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home : columnists and contributors : columnists and contributors October 4, 2015

1/22/2014 12:01:00 AM
Movie Review: Lone Survivor
Cynthia Morse Zumbaugh

This is not one for the faint of heart. This movie is intense and gritty, not a feel good movie to make you smile. Based on the memoir by the same name by Marcus Luttrell, this is the story of Luttrell and his team and a mission to take out an al Qaeda leader, Ahmad Shah (Yousuf Azami) and is probably closer to a true story than most of what Hollywood offers.

The movie opens with some special forces training scenes, I imagine trying to help us understand what these soldiers go through, but the story actually starts 15 minutes or so into the film, when the mission begins.

There are some VERY intense action scenes in this movie, this is a war more up close and personal than most of us probably actually want to see it but it does give a little more understanding of the situation. I heard an interview with a former Navy SEAL and he felt that this movie was very successful at portraying not just the war but the way men felt about each other; he referred to zero Hollywood propaganda and I'll take his word on that.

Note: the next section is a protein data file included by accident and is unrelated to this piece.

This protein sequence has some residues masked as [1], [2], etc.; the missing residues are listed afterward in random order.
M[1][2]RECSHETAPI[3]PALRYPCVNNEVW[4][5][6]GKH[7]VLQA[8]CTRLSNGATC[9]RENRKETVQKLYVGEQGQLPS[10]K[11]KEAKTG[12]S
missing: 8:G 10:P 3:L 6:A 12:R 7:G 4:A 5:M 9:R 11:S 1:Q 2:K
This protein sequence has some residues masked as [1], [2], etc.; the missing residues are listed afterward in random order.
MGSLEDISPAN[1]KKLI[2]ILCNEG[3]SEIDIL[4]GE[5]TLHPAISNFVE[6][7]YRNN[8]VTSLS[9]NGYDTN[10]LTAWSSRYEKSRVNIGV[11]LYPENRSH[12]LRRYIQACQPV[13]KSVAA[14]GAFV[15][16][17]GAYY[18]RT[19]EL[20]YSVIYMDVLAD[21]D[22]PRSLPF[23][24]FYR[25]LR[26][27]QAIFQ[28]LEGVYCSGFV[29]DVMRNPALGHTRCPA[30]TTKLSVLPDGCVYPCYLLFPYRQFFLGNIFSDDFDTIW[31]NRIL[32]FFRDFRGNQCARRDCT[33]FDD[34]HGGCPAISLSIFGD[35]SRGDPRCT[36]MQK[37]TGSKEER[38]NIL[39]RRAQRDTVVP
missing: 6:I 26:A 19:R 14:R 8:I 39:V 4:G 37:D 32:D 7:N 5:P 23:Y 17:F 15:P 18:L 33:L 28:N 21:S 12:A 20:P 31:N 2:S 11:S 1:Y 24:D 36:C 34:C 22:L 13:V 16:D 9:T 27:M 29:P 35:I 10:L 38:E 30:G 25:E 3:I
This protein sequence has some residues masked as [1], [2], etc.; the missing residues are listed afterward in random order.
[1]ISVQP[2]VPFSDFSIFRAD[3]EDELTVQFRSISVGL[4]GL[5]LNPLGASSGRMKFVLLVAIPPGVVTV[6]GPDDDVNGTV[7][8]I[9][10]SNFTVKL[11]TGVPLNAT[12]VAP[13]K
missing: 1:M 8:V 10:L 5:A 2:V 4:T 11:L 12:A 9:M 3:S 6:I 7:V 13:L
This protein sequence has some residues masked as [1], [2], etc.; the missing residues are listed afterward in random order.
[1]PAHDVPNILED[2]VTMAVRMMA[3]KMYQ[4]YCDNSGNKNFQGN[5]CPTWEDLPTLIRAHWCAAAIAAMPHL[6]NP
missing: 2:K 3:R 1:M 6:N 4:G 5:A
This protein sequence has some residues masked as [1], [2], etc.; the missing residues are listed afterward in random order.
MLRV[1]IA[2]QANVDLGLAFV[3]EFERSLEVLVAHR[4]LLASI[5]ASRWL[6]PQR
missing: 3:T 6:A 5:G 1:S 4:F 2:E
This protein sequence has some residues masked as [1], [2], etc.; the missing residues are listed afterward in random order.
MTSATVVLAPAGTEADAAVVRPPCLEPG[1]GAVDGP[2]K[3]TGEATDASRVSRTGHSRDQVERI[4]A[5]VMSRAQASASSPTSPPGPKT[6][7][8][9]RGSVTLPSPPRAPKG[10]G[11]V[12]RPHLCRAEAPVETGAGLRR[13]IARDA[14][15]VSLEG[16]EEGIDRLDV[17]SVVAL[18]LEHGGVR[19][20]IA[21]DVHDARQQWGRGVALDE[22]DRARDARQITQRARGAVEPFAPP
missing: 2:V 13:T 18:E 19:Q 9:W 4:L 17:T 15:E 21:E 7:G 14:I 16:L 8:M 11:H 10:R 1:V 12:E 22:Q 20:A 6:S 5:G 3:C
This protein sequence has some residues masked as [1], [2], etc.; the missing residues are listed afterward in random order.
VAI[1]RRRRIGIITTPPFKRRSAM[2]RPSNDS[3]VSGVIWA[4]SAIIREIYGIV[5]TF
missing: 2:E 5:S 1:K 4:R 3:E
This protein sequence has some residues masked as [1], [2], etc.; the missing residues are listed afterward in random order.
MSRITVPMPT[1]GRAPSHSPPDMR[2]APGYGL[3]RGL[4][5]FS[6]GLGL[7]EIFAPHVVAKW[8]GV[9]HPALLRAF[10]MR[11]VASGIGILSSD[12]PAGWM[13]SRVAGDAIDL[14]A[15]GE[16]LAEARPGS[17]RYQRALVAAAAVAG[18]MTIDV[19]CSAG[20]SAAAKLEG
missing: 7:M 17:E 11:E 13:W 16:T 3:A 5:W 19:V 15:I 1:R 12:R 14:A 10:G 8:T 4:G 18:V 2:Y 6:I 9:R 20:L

As you can guess from the title, this was not a successful mission. This movie is more about the dedication that these men felt to each other and what lengths they would go to for their team and that is inspiring. It also didn't make the SEALS unit a perfect machine, as some recent movies have. Mistakes are made, but the effort and the heroism never falters.

The acting is very good, Wahlberg in particular is excellent. This is probably the best work that I have seen from him The war scenes are a little too brutal for my personal taste, but I'm guessing that is because I don't like to think about what our soldiers go through; it's not comfortable. This puts it front and center. Imagine the Normandy beach scene from Saving Private Ryan going on for a third of the movie; that's the kind of intensity this movie offers. I also wish that we would have gotten to know a little more about the lives of the characters, but the spotlight here is on the relationship they have with each other, with not so much time spent on their friends and family before the war.

Rated R, there is almost constant profanity and as I mentioned, very graphic violence. This movie is not for younger children but if the children are a little older and not too sensitive, there are good lessons to take away from this movie.

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